Judy is here to talk books - library books. She knows the ins and outs, the dos and don'ts of marketing your book to the library system. She's here today, answering frequently asked questions about the nuts and bolts of marketing Christian fiction to libraries.
Why should a writer even consider marketing to libraries? After all, if people borrow our books from the library, they won't buy them at a bookstore.
This is the number one misconception authors have about marketing to public libraries. To me, the key is to think of libraries as an additional market, not instead of bookstores, but as another piece of your marketing plan. As independent bookstores close at an alarming rate and chains stock mostly bestsellers, we need to find new venues for connecting with the audiences for our books.
The public library serves an entire population that doesn't frequent bookstores, reaching a new audience for your books. This is especially true during tough economic times. Library use has skyrocketed during the current recession. Library users are also great word-of-mouth promoters. They'll check out a book and tell a friend about it, possibly resulting in an additional sale. Many people borrow a book from the library, discover a new author, and then purchase the author's other titles.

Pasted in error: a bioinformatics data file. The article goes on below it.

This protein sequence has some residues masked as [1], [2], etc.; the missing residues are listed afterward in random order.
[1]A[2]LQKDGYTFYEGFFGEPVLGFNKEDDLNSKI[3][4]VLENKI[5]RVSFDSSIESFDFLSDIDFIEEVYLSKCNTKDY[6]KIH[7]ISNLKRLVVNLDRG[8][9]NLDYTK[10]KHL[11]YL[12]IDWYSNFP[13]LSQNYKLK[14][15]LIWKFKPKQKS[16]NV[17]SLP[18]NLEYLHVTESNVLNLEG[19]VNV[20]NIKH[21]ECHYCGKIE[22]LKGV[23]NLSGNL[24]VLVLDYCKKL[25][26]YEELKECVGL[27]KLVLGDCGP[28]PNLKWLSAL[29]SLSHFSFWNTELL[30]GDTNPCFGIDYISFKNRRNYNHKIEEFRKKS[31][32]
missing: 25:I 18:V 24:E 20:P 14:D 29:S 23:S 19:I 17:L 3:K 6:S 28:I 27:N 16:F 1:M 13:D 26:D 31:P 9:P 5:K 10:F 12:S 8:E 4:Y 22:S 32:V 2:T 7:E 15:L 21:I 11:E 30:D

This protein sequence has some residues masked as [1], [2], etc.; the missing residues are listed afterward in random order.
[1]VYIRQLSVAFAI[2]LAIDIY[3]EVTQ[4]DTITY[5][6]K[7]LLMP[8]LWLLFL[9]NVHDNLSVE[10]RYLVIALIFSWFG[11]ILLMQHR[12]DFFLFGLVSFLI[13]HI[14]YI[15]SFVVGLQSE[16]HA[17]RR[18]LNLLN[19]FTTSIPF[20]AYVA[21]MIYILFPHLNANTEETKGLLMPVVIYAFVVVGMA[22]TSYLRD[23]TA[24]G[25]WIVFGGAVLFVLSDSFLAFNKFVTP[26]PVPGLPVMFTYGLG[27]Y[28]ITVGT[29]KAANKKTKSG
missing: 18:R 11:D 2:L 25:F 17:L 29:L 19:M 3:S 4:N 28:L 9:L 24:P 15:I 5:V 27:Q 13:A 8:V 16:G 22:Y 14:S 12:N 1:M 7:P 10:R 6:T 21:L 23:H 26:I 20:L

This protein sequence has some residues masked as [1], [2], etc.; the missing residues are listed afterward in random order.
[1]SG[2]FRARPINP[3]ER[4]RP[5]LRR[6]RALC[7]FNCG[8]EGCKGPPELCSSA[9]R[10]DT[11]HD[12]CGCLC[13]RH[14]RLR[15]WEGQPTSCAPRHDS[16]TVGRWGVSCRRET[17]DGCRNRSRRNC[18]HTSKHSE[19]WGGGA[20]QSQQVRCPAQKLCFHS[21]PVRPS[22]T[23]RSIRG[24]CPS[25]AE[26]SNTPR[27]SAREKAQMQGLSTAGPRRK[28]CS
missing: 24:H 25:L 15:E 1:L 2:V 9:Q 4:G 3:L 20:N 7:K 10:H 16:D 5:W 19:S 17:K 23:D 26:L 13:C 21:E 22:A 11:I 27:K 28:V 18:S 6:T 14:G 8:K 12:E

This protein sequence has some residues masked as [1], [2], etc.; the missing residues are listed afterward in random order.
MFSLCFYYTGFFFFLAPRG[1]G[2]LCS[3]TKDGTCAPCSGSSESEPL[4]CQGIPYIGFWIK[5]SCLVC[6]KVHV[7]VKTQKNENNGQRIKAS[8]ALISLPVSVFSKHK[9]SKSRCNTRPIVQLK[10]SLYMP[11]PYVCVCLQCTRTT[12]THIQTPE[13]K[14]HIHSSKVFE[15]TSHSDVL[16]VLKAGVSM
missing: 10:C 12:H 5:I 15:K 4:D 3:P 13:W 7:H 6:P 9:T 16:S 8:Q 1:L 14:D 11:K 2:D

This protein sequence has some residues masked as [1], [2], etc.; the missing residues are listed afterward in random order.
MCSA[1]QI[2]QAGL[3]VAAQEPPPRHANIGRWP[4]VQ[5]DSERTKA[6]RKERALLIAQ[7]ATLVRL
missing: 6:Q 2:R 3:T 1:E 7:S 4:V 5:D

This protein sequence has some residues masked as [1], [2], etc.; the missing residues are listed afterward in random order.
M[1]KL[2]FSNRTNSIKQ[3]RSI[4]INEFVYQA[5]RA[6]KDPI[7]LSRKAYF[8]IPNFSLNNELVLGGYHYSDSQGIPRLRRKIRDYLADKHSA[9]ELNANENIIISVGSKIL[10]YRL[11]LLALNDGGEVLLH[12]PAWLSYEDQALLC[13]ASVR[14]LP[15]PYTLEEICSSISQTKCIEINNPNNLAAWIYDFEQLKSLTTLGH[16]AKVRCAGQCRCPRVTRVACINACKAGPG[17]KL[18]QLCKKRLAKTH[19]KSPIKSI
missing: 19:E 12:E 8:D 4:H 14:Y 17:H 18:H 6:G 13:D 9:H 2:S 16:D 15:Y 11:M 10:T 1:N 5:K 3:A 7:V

For those of you who like statistics, a 2008 U.S. News/CNN Poll revealed Americans make 3.6 billion visits to libraries per year; 57% of adults visited the library in the previous year; and 80% borrow from the library. In addition, libraries spent $1.9 billion on books in 2007, and 60% of midlist book sales go to libraries.
There are a lot of libraries out there, Judy. Where should we begin?
There's no place like home. Begin with your local library. I recommend becoming acquainted with your library and staff while writing your book. The library has fabulous new online databases for writers doing research for their novels - far beyond what you'll find through general internet searching - and far more accurate. Introduce yourself to the staff. We love to help local authors, and take a vested interest in their book projects.
After you sign a contract, work with your publisher to submit your novel to the key reviewing journals used by library acquisitions librarians. These include Publisher's Weekly, Booklist, and Library Journal. These journals require ARCs well in advance of publication date. Partner with your publisher. See what they are doing to market to libraries and build on their efforts.